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My cat, and very best friend, Kitty,(10yrs old) is extremely well behaved. She and I have excellent communication and she is very rarely reprimanded because she never does anything wrong...except one thing. I also have a 4yr old Pomeranian, Pooch, who is equally well behaved. I would describe Pooch as very happy-go-lucky, playful, and non-aggressive. He's very gentle and I've never even heard him growl. The problem you ask? Well, Kitty sometimes becomes moody and she takes out her aggressions on Pooch. He's afraid of Kitty and wouldn't dream of even defending himself in these situations. She bats him several times on the behind, sometimes the face, and stares him down. I'm not sure if she exposes her claws because his fluff won't permit her to get deep enough to draw blood. I've analyzed this many times, Pooch will be napping across the room, minding his own business and Kitty will run over and punk him for no reason of his own. At first, I found it amusing, but he gets so frightened. Now, I don't find it funny anymore. I've heard I should try using a squirt gun when this happens but I'd really like to know WHY Kitty punks pooch.

Answer
Hello
Funnily enough I had a similar question asked to me the other day. Basically it is an age thing. It is not often realised but as cats get older they do start to feel  more and more insecure as they need more and more reassurance. Unfortunately your cat attacking your dog is just a way to reassert her dominance and she feels she has to do this more and more often. She is not being aggressive she is just making sure he knows his place and my attacking him when he is not expecting it is a safety device for your cat, as she know he is unlikely to be able to retaliate if he wanted to.
As regards to stopping the behavior, you may have your work cut out for you as it is now a learned experience and this will not be easy to break. However reprimanding a cat is not a good idea as this is a good reaction in their eyes as they have got a reaction out of you whatever it is. My best advice is to give your cat more attention than normal to try and reassure her and make her feel secure. Also try to give her other things to distract her, toys, scratchy posts etc. When she does go for your cat, ignore her for a while so that she doesn't associate her behavior with a reaction from you.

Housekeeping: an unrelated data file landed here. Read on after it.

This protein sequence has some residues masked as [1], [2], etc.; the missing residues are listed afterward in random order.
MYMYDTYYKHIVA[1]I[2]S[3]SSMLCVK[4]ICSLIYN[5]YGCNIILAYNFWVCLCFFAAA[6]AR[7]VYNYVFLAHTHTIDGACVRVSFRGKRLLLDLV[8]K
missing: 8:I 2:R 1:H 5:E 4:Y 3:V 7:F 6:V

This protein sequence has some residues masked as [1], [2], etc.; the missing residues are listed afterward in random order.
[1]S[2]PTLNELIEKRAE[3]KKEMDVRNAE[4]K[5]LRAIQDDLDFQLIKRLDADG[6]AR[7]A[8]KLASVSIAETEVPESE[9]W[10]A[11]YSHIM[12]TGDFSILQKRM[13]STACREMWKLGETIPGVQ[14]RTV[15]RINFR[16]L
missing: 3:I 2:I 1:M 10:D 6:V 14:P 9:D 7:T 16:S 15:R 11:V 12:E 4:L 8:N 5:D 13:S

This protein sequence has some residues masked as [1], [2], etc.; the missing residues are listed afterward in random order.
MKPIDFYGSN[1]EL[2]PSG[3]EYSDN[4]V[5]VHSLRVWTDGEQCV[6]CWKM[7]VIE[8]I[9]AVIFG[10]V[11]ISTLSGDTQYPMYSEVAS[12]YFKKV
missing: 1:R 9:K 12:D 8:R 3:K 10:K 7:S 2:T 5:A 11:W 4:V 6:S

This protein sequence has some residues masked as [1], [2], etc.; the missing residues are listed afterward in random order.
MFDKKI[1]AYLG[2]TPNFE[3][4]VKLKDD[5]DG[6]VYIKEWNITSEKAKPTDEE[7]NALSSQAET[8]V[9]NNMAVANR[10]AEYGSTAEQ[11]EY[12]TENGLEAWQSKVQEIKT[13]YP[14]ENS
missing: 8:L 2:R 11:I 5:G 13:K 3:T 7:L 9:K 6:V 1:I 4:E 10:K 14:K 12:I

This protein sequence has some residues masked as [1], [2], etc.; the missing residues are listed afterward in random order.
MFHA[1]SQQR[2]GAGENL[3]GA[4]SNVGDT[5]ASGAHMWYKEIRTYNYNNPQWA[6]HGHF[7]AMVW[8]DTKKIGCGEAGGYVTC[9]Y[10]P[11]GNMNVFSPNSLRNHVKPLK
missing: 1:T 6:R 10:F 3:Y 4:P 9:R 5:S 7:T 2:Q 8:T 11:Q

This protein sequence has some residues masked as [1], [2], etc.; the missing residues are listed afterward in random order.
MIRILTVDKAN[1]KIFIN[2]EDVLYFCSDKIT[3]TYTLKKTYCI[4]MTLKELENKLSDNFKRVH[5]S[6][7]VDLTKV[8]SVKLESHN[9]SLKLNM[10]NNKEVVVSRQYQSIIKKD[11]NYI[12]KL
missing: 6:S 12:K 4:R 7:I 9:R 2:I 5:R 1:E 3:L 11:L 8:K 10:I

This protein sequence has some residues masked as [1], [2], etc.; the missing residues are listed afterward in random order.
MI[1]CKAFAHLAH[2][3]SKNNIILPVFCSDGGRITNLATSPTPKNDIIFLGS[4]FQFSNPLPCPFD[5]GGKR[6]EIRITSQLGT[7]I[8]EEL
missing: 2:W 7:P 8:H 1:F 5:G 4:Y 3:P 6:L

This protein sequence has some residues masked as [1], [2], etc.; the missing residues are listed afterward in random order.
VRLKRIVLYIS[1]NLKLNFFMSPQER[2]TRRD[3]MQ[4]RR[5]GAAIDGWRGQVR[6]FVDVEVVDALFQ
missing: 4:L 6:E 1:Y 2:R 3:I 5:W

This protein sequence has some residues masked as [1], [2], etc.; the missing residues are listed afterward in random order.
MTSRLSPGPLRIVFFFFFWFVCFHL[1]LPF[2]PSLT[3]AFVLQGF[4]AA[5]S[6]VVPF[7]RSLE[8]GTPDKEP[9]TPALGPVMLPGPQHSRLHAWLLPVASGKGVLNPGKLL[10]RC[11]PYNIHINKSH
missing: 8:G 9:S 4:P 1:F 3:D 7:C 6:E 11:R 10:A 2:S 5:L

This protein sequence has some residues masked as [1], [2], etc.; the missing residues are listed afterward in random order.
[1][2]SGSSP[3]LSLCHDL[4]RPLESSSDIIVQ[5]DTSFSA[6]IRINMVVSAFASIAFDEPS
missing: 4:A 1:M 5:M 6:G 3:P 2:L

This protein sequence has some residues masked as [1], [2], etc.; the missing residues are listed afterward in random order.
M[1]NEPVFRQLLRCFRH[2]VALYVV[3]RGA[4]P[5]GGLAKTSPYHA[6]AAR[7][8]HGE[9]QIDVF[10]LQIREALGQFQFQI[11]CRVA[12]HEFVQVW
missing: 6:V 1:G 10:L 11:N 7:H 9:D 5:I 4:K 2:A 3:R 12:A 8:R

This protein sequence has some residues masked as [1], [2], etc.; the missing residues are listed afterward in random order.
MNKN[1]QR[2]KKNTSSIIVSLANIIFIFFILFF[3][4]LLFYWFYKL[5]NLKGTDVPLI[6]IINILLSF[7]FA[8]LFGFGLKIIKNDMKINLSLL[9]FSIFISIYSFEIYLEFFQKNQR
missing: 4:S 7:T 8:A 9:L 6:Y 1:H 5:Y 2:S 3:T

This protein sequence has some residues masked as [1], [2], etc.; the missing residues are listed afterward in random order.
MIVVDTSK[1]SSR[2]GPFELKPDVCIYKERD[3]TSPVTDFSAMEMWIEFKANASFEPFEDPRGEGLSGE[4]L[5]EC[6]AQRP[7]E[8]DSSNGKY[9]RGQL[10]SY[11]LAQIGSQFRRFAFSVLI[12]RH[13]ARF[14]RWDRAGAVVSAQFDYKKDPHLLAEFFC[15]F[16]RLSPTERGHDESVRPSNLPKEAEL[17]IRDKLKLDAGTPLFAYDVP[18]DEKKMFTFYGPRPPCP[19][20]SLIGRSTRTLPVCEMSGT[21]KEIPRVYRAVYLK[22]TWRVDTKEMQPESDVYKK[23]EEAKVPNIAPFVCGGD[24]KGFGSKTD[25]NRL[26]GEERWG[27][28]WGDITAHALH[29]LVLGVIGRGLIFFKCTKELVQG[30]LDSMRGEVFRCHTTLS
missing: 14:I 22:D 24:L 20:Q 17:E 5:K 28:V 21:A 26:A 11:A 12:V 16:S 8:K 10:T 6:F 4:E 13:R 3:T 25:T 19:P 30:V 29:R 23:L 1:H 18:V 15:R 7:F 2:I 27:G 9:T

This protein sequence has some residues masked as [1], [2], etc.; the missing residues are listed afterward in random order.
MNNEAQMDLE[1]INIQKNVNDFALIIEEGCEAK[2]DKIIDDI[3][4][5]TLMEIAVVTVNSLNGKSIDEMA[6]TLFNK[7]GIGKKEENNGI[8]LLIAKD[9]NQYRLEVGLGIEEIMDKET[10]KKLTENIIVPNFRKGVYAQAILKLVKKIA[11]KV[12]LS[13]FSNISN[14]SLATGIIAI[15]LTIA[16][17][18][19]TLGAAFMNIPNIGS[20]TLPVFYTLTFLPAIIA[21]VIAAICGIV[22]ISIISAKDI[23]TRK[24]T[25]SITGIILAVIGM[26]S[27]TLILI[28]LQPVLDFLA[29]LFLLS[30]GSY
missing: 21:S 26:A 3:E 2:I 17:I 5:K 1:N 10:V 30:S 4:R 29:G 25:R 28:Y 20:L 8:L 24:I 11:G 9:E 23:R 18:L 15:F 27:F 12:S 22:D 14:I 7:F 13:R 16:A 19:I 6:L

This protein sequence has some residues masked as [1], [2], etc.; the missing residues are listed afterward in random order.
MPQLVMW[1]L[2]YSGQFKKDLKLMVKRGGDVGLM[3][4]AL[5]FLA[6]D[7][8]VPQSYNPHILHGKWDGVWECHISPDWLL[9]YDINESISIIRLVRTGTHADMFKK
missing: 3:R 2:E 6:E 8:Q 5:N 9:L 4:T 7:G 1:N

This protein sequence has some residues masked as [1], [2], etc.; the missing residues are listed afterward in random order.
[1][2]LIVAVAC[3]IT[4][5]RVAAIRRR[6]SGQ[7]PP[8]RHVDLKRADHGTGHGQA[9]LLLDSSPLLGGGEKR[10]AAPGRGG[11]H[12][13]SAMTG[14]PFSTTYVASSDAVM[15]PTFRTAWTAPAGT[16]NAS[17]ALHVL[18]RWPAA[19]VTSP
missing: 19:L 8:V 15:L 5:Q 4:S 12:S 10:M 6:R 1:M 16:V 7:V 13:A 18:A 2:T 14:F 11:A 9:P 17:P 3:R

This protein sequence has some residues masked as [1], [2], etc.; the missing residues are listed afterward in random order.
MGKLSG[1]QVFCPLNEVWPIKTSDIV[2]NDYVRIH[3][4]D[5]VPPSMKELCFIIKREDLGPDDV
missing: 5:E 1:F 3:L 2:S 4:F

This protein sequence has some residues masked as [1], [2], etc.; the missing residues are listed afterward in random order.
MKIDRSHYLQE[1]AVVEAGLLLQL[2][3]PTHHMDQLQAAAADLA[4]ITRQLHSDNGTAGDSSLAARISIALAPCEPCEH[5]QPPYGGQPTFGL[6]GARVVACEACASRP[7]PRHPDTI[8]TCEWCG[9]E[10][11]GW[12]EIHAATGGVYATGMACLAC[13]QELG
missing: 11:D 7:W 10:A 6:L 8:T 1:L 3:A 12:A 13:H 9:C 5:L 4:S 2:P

I would hope that over time she learns that by attacking the dog she gets no response and so stops the behavior and also with all the extra reassurance feels more secure anyway.
Cats you've just got to love their funny little ways (I just hope your poor little dog can cope in the mean time)

Hope this has helped a little :)

Kate and her partner co-write  a site full of further cat care and cat health topics. As well as being a feline friendly community site for happy cat and a happy owner.

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Kate Tilmouth

Expertise

I can answer most day to day cat problems encountered by owners. I have a good understanding of cat behaviour and problems which may arise from changes to their daily routine. I can advise on cat training including litter training and general day to day cat care issues. I am not a vet and therefore cannot answer medical questions.

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I run my own cat website at http://www.our-happy-cat.com and have been a dedicated cat owner for over 20 years. I have encountered many different cat problems and situations and feel that i have a good understanding of cats and cat ownership.

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I am a platinum member of Ezinearticles where i write mainly cat related articles.

Education/Credentials
Educated to High School level and have since worked for many years in a customer support based environment, gaining vocational qualifications.

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